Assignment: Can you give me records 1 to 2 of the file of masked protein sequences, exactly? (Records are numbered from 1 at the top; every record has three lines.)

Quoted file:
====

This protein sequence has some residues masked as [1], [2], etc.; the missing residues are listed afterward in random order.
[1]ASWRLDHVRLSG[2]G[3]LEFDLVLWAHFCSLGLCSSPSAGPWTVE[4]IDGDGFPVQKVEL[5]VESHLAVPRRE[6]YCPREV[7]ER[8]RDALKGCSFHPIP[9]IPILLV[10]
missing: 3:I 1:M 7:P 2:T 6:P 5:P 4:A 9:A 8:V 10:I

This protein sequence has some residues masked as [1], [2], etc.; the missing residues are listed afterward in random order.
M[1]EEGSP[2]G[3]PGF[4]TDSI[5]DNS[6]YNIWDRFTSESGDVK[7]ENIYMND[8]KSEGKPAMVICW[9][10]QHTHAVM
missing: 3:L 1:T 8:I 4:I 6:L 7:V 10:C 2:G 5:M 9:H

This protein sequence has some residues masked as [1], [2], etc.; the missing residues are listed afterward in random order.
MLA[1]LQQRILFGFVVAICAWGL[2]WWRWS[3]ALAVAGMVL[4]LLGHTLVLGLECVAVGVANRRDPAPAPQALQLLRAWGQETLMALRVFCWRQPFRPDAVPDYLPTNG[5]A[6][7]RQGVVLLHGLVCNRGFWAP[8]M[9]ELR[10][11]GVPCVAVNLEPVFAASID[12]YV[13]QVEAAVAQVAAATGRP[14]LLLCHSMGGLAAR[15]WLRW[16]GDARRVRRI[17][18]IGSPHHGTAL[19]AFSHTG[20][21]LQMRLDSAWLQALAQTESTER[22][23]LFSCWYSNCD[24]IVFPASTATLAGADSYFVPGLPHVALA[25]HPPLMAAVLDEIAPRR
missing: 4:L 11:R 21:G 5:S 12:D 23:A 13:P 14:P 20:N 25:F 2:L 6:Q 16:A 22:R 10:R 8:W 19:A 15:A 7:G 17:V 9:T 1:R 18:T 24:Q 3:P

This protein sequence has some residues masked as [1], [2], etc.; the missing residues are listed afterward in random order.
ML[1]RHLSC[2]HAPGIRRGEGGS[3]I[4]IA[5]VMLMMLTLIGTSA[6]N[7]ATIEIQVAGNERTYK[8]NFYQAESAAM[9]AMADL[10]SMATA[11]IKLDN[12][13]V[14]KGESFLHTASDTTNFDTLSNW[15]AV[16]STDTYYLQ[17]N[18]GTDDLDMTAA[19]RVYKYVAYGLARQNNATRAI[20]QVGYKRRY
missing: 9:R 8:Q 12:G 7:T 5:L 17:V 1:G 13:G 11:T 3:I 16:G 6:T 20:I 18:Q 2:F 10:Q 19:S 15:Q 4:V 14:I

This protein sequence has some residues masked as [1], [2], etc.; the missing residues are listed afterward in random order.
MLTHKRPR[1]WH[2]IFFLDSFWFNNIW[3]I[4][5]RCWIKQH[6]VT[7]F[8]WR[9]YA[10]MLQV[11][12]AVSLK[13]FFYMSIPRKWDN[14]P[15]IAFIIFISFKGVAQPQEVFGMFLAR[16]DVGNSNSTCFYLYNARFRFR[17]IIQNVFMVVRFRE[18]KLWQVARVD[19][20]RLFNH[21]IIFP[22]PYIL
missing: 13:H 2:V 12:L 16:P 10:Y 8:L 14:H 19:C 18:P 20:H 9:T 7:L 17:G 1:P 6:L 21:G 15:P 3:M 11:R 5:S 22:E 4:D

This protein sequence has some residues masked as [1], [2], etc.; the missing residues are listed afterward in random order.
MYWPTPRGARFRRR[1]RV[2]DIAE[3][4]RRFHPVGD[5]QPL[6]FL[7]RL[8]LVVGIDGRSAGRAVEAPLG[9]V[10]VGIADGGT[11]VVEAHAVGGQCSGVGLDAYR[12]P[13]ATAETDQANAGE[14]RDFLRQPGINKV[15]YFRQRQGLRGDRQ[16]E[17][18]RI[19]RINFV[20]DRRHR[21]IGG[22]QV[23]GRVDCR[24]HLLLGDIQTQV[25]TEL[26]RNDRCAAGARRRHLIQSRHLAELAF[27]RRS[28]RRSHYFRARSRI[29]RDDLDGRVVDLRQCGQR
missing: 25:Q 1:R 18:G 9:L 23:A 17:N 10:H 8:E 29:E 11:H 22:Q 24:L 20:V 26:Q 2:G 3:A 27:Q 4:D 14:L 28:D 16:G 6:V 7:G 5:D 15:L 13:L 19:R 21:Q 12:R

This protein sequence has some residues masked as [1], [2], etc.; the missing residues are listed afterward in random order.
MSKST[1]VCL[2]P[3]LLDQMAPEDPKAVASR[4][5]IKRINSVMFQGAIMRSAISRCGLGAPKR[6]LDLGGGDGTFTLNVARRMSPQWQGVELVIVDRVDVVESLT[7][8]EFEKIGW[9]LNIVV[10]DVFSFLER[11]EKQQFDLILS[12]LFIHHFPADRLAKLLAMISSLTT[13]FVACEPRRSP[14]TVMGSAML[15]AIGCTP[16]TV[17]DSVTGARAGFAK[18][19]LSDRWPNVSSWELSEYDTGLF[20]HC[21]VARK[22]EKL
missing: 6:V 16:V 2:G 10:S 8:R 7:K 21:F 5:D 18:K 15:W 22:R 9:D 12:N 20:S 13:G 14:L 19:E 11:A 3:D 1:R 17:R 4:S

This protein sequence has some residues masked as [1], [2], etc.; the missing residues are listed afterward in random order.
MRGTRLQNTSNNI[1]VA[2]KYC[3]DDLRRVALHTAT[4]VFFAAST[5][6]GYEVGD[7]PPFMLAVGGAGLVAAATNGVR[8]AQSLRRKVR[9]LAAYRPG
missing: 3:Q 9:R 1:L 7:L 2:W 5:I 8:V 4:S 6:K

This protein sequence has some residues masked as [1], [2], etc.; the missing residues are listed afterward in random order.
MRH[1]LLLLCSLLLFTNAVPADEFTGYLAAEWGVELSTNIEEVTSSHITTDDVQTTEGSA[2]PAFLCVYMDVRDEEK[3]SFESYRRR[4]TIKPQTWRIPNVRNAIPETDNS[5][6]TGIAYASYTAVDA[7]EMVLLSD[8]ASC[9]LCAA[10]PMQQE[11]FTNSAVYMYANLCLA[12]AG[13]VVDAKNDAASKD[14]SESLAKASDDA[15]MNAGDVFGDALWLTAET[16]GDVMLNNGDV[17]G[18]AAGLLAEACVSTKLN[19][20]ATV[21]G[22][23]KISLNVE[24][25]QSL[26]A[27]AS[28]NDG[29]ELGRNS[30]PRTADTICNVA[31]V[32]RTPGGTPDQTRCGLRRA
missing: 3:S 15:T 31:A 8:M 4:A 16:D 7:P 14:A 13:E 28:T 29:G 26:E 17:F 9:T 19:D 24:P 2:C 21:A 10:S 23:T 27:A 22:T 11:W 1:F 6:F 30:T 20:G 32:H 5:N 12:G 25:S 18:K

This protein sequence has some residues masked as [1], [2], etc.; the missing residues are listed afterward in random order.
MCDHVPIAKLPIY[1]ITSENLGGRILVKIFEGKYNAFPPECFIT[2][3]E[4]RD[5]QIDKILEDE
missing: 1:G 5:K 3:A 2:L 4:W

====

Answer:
This protein sequence has some residues masked as [1], [2], etc.; the missing residues are listed afterward in random order.
[1]ASWRLDHVRLSG[2]G[3]LEFDLVLWAHFCSLGLCSSPSAGPWTVE[4]IDGDGFPVQKVEL[5]VESHLAVPRRE[6]YCPREV[7]ER[8]RDALKGCSFHPIP[9]IPILLV[10]
missing: 3:I 1:M 7:P 2:T 6:P 5:P 4:A 9:A 8:V 10:I

This protein sequence has some residues masked as [1], [2], etc.; the missing residues are listed afterward in random order.
M[1]EEGSP[2]G[3]PGF[4]TDSI[5]DNS[6]YNIWDRFTSESGDVK[7]ENIYMND[8]KSEGKPAMVICW[9][10]QHTHAVM
missing: 3:L 1:T 8:I 4:I 6:L 7:V 10:C 2:G 5:M 9:H